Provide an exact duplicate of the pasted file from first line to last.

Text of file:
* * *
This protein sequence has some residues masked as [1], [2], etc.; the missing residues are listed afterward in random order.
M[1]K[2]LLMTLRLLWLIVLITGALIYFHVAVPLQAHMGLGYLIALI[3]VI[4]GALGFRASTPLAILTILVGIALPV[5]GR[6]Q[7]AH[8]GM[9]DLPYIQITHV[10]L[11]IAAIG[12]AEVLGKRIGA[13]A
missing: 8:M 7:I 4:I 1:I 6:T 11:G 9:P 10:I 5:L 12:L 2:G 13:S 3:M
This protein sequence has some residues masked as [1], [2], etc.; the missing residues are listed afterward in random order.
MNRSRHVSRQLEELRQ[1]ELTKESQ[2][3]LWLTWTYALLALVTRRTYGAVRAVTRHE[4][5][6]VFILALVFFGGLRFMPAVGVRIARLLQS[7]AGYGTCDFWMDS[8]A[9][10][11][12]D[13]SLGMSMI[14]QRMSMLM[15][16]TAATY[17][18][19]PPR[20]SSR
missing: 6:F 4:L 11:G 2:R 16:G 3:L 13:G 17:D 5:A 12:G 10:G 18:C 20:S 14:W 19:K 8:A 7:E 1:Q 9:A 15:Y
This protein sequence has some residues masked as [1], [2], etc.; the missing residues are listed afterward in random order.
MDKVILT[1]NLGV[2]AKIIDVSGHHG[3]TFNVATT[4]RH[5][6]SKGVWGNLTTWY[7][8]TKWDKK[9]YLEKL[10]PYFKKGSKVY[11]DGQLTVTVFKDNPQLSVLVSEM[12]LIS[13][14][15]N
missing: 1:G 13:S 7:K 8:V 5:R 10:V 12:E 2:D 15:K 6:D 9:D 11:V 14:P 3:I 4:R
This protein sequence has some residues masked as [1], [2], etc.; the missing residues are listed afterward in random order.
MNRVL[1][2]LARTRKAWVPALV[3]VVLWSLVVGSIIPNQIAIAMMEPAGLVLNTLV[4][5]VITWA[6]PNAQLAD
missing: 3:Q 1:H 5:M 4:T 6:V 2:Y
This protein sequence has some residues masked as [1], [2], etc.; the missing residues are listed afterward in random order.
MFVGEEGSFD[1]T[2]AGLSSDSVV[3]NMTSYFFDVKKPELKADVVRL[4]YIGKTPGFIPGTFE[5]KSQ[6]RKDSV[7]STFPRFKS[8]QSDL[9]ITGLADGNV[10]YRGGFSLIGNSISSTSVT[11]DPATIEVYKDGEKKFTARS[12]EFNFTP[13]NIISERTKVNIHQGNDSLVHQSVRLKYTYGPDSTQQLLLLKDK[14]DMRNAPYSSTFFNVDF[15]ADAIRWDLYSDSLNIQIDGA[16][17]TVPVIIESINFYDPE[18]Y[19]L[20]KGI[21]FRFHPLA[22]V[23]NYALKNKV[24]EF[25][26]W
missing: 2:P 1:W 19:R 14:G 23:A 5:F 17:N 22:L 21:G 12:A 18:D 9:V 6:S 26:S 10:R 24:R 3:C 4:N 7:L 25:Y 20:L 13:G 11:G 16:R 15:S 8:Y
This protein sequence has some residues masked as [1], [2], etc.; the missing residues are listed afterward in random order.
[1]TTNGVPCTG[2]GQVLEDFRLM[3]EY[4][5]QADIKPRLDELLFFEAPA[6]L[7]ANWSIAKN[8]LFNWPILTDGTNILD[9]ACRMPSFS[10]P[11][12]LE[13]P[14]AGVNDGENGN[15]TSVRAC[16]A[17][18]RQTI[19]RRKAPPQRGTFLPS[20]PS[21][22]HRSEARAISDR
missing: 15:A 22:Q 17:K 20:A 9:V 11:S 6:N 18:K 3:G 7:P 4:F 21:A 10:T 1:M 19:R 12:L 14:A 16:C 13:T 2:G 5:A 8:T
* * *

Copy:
This protein sequence has some residues masked as [1], [2], etc.; the missing residues are listed afterward in random order.
M[1]K[2]LLMTLRLLWLIVLITGALIYFHVAVPLQAHMGLGYLIALI[3]VI[4]GALGFRASTPLAILTILVGIALPV[5]GR[6]Q[7]AH[8]GM[9]DLPYIQITHV[10]L[11]IAAIG[12]AEVLGKRIGA[13]A
missing: 8:M 7:I 4:I 1:I 6:T 11:G 9:P 10:I 5:L 12:L 2:G 13:S 3:M
This protein sequence has some residues masked as [1], [2], etc.; the missing residues are listed afterward in random order.
MNRSRHVSRQLEELRQ[1]ELTKESQ[2][3]LWLTWTYALLALVTRRTYGAVRAVTRHE[4][5][6]VFILALVFFGGLRFMPAVGVRIARLLQS[7]AGYGTCDFWMDS[8]A[9][10][11][12]D[13]SLGMSMI[14]QRMSMLM[15][16]TAATY[17][18][19]PPR[20]SSR
missing: 6:F 4:L 11:G 2:R 16:G 3:L 13:G 17:D 5:A 12:G 10:G 18:C 20:S 14:W 19:K 8:A 7:E 1:Q 9:A 15:Y
This protein sequence has some residues masked as [1], [2], etc.; the missing residues are listed afterward in random order.
MDKVILT[1]NLGV[2]AKIIDVSGHHG[3]TFNVATT[4]RH[5][6]SKGVWGNLTTWY[7][8]TKWDKK[9]YLEKL[10]PYFKKGSKVY[11]DGQLTVTVFKDNPQLSVLVSEM[12]LIS[13][14][15]N
missing: 1:G 13:S 7:K 8:V 5:R 10:V 12:E 2:D 15:K 6:D 9:D 11:V 14:P 3:I 4:R
This protein sequence has some residues masked as [1], [2], etc.; the missing residues are listed afterward in random order.
MNRVL[1][2]LARTRKAWVPALV[3]VVLWSLVVGSIIPNQIAIAMMEPAGLVLNTLV[4][5]VITWA[6]PNAQLAD
missing: 3:Q 1:H 5:M 4:T 6:V 2:Y
This protein sequence has some residues masked as [1], [2], etc.; the missing residues are listed afterward in random order.
MFVGEEGSFD[1]T[2]AGLSSDSVV[3]NMTSYFFDVKKPELKADVVRL[4]YIGKTPGFIPGTFE[5]KSQ[6]RKDSV[7]STFPRFKS[8]QSDL[9]ITGLADGNV[10]YRGGFSLIGNSISSTSVT[11]DPATIEVYKDGEKKFTARS[12]EFNFTP[13]NIISERTKVNIHQGNDSLVHQSVRLKYTYGPDSTQQLLLLKDK[14]DMRNAPYSSTFFNVDF[15]ADAIRWDLYSDSLNIQIDGA[16][17]TVPVIIESINFYDPE[18]Y[19]L[20]KGI[21]FRFHPLA[22]V[23]NYALKNKV[24]EF[25][26]W
missing: 2:P 1:W 19:R 14:G 23:A 5:F 17:N 22:L 21:G 12:A 18:D 9:V 6:S 26:S 10:R 24:R 3:C 4:N 7:L 25:Y 20:L 13:G 11:G 16:R 15:S 8:Y
This protein sequence has some residues masked as [1], [2], etc.; the missing residues are listed afterward in random order.
[1]TTNGVPCTG[2]GQVLEDFRLM[3]EY[4][5]QADIKPRLDELLFFEAPA[6]L[7]ANWSIAKN[8]LFNWPILTDGTNILD[9]ACRMPSFS[10]P[11][12]LE[13]P[14]AGVNDGENGN[15]TSVRAC[16]A[17][18]RQTI[19]RRKAPPQRGTFLPS[20]PS[21][22]HRSEARAISDR
missing: 15:A 22:Q 17:K 20:A 9:V 11:S 6:N 18:K 3:G 7:P 4:F 21:A 10:T 1:M 19:R 12:L 14:A 16:C 13:T 2:G 5:A 8:T